You can hear an example of contrapuntal improvisation below. I am playing very realistic sounding bass in my left hand and soloing in my right hand. Two figures are moving against -- and complimenting each other. The inter-relationship is based on harmonic relationships. For example, let's say I'm playing a ii V | I progression. As a trained musician, the pallette of notes will be obvious to me. My left hand (playing bass) will outline the harmonic bass root movement of the tune. (This is one type of melody, and its guided by simple, but very specific rules.) Meanwhile, my right hand will be playing notes derived from the same harmonic pallet as well.
Note that counterpoint is not limited to two instruments. The most obvious example in classical music would be the Fugues of J.S. Bach, and in traditional Jazz, the competing, but complimentary melodies of Dixieland band; however, counterpoint occurs constantly, even when we're not aware of it. For example, suppose I play a chord progression. Each note in the chords I play represent a different voicing,. Chords, in essence, are "push button" devices that allow us to harmonize many notes at once without having to thinking of them one by one. By analyzing chords, we can even go so far as coming up with multiple melodic variations of a tune on the spot. (Please be sure to take a lesson with me to see this concept analyzed in action.)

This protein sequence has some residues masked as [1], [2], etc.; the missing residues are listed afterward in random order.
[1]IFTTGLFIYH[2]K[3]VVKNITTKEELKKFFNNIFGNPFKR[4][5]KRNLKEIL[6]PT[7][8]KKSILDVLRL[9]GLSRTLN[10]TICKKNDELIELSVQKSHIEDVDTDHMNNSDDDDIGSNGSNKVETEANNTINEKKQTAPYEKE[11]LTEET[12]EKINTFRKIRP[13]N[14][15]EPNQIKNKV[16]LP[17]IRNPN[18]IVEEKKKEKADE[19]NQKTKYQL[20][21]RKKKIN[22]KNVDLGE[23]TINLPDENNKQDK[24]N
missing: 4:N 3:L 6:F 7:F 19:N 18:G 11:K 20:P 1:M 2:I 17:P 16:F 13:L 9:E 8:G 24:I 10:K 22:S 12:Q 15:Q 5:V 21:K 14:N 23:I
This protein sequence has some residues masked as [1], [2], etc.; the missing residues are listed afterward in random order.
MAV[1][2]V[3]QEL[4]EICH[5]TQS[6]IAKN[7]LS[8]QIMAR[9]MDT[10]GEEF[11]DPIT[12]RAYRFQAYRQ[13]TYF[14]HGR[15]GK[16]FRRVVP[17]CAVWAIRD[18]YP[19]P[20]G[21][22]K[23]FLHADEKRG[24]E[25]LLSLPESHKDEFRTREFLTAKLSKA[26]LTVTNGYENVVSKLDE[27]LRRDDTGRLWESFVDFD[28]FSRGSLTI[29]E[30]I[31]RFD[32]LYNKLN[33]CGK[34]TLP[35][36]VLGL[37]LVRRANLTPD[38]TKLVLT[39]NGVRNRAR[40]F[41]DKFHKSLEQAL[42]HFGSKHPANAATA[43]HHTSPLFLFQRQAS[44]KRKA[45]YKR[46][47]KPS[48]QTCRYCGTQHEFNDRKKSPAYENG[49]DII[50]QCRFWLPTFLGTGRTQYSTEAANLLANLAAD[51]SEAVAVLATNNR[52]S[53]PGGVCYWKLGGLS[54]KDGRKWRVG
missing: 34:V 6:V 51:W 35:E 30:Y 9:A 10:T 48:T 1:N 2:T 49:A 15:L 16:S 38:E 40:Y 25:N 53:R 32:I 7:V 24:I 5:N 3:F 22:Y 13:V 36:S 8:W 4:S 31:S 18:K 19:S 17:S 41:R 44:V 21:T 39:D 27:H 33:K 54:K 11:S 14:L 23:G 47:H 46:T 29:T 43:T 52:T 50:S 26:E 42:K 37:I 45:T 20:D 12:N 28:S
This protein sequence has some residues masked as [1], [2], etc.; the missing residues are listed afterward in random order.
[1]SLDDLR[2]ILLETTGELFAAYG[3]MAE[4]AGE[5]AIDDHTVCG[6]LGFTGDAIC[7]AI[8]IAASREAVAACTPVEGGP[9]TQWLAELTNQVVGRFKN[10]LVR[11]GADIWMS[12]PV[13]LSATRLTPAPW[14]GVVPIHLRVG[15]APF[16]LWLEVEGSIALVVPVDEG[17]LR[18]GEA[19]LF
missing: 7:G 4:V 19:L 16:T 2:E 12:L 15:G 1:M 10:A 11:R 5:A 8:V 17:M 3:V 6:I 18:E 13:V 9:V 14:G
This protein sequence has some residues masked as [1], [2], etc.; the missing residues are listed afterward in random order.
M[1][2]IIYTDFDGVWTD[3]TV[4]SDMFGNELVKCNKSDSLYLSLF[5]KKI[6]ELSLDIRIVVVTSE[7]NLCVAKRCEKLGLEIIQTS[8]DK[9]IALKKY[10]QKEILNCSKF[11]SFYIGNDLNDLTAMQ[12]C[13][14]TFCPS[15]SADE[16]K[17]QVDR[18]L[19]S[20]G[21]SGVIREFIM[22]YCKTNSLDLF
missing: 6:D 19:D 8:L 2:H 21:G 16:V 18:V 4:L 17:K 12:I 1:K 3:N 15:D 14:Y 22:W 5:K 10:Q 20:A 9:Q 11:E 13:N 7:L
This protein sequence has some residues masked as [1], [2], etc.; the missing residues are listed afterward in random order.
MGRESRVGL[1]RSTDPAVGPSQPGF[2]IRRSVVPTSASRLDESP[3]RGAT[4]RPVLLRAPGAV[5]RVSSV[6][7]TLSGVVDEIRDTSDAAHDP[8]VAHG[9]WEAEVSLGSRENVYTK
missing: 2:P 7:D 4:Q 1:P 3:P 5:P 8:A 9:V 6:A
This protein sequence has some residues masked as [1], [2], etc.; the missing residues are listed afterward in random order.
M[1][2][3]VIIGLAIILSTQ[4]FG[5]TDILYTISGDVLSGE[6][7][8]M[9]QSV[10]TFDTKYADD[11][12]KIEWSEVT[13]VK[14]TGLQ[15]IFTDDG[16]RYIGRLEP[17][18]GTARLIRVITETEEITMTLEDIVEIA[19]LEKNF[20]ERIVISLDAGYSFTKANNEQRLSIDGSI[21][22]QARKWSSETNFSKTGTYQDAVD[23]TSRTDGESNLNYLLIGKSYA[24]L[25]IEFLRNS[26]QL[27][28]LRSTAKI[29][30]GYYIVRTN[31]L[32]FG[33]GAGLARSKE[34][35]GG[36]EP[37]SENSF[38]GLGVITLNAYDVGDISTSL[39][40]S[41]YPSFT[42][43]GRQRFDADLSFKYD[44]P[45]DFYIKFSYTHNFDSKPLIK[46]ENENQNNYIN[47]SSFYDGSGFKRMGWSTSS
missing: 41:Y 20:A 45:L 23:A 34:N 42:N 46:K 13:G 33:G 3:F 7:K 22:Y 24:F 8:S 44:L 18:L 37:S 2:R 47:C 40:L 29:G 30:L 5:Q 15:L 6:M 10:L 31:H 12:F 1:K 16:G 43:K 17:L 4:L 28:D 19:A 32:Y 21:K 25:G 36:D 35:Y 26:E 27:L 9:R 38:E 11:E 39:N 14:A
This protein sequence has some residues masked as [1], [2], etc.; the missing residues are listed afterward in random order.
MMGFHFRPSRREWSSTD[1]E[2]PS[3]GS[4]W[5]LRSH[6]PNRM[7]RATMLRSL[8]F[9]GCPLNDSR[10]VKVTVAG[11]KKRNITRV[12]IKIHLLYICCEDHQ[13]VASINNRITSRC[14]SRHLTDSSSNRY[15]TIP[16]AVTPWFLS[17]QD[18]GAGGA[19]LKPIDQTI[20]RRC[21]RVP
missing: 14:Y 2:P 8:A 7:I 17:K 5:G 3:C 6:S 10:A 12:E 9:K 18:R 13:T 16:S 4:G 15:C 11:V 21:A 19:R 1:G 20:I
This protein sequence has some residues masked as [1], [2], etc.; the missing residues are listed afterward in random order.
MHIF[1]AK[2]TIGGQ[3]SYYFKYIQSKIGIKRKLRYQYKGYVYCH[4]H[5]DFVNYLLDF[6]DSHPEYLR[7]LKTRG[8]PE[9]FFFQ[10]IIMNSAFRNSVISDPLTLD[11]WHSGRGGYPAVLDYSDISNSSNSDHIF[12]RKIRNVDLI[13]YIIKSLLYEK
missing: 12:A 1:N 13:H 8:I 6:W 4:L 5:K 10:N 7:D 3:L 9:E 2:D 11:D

This leads to my methodology -- basically, regardless of instrument, I want my students to be able to sit down at the piano and play LH against the melodies and chords the are experimenting with. This turns improvisers into true composers. To boot, the methodology is not so difficult, and an end benefit is also a very practical form of ear training: Let's say, for example, you're a saxophone player or a vocalist. If you're a true professional, your ears will be glued to the bass player, not just the score as you perform. Naturally, it will be a lot easier to understand what's going on if you yourself can play lines like that yourself. You'll be able to hear the chord progressions even if you don't have perfect and melodic pitch. The walks will give everything away.
Incidentally, there's an added bonus of studying with me: regardless of your instrument I can accompany you on the spot in a very realistic sounding way. As you get used to playing with me, playing out in real sessions will become easier than you could ever imagine... and as you get used to controlling music from the bottom up you'll become a much stronger performer and leader.
(audio: coming soon)